RICS: UK property market remains downbeat but could be stabilising

The latest data from the Royal Institute of Chartered Surveyors indicated the market could recover in the year to come.

rows of houses
(Image credit: © Getty Images)

According to the latest data from the Royal Institute for Chartered Surveyors (RICS), the housing market in the UK remains weak. However, RICS’ report suggests green shoots of growth are appearing, which could support the market during the rest of the year.

Last month the RICS reported buyer demand had fallen to its weakest level since 2009 as higher mortgage rates and the increased cost of living prompted buyers to reconsider whether now was a good time to buy a house.

However, the headline reading for new buyer enquiries rebounded to -29% in February from -45% in January.

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Despite being the tenth consecutive negative monthly reading, it’s also the least negative result since July 2022.

RICS Residential Market Survey's net balance data ranges from -100 to +100 and measures the difference between the percentage of surveyors seeing rises and falls in markers such as house prices, new sales, and new buyer enquiries.

The new sales indicator also rebounded in February, from -36% in January to -26%. But the headline price balance fell to its weakest level since April 2009, to -48% from -46%, indicating more surveyors are seeing falling house prices.

“Given the ongoing weakness in demand, house prices remain on a downward trajectory, and are expected to see further falls through the first half of the year at least,” said Tarrant Parsons, senior economist at RICS.

“Going forward, near-term expectations suggest market activity will remain generally subdued over the coming months, although the latest survey feedback shows tentative signs that the ongoing decline in buyer enquiries is now moderating”.

Outlook for house prices remains weak

Despite the modest improvement in market sentiment, the RICS Residential Market Survey suggests buyers are pushing sellers hard on house prices.

Around 60% of responders said prices were being agreed at below the asking price on properties of up to £500,000. That jumped to 70% for asking prices on properties priced between £500,000 and £1,000,000.

But it did point out the “majority of feedback” pointed to sales being agreed within 5% of their asking price, “rather than anything significantly greater”.

Other house price indexes have been reporting similar trends.

Online property portal Zoopla recently said sellers are having to accept an average discount to asking price of £14,000, or 4.5% as buyers push for better deals.

Meanwhile, Rightmove said asking prices edged up by only £14 in January despite it being a traditionally busy time for the market.

Rents set to increase

According to Zoopla rents across the UK are at record highs, and the data from RICS shows this is unlikely to change in the near term.

A net balance of +32% respondents reported an increase in tenant demand following a reading of +43% in January, while landlord availability remained tight.

Given the supply and demand imbalance +45% of those surveyed expect rents to increase.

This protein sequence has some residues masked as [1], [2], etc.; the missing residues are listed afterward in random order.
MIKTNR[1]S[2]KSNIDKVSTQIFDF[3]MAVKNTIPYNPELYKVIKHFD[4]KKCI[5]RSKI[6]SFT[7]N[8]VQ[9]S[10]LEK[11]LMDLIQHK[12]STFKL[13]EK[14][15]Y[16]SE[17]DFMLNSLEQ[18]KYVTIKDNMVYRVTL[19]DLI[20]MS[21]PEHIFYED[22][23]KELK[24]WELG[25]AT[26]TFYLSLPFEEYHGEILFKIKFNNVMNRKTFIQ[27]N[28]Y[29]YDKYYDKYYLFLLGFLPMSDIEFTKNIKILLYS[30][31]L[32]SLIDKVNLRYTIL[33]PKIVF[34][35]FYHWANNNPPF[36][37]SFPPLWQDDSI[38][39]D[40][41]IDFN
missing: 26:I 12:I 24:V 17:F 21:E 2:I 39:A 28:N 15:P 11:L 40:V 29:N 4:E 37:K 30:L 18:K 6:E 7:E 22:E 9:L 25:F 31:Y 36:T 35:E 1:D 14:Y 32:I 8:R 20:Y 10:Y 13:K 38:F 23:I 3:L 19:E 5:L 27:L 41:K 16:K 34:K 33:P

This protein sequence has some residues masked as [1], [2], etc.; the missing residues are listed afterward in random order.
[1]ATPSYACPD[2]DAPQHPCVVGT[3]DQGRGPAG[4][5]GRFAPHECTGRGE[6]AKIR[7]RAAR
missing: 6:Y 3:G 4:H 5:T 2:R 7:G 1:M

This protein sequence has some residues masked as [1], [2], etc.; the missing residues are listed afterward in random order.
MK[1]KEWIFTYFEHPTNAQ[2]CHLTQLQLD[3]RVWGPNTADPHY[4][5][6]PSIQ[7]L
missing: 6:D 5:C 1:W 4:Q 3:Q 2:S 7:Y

“With rising rents and diminishing housing stock in the private rental sector, the government must do more to support landlords who are leaving the market due to increasing cost and regulation challenges,” says Sam Rees, senior public affairs officer.

“Landlords continue to raise concerns with RICS on the lack of clarity and financial support from government to meet expensive energy efficiency improvement targets which is further pressuring landlords into exiting the sector.”

What next for the UK property market?

The fall in the headline price balance to its lowest level since 2009 was slightly better than expectations.

But despite there being “some green shoots of optimism… the housing market is still slowing with expectations for prices to fall further this year as the macroeconomic headwinds weigh”, says Victoria Scholar, head of investment at interactive investor.

“The market has been grappling with rising mortgage rates, the cost-of-living crisis, a softening consumer, sluggish economic growth and falling real wages,” Scholar adds.

“The economic uncertainty with the revival of inflation post-pandemic and the war in Ukraine has resulted in many would-be buyers holding off in anticipation that the mortgage rates and house prices will fall further this year.”

The latest data from Halifax showed house prices increased unexpectedly by 1.1% in February. On the other hand Nationwide reported house price growth was at its weakest since 2009.

While their findings are different, indexes seem to agree house prices will continue on a downward trend in 2023.

Mortgage rates remain elevated and are unlikely to fall back as the Bank of England is expected to increase interest rates again when it meets later this month.

Additionally cost of living pressures are unlikely to abate any time soon. Inflation remains in the double digits, largely due to elevated food and energy costs, eroding into buyers’ purchasing powers and hindering first time buyers’ ability to save for a deposit.

Nicole García Mérida

Nic studied for a BA in journalism at Cardiff University, and has an MA in magazine journalism from City University. She joined MoneyWeek in 2019.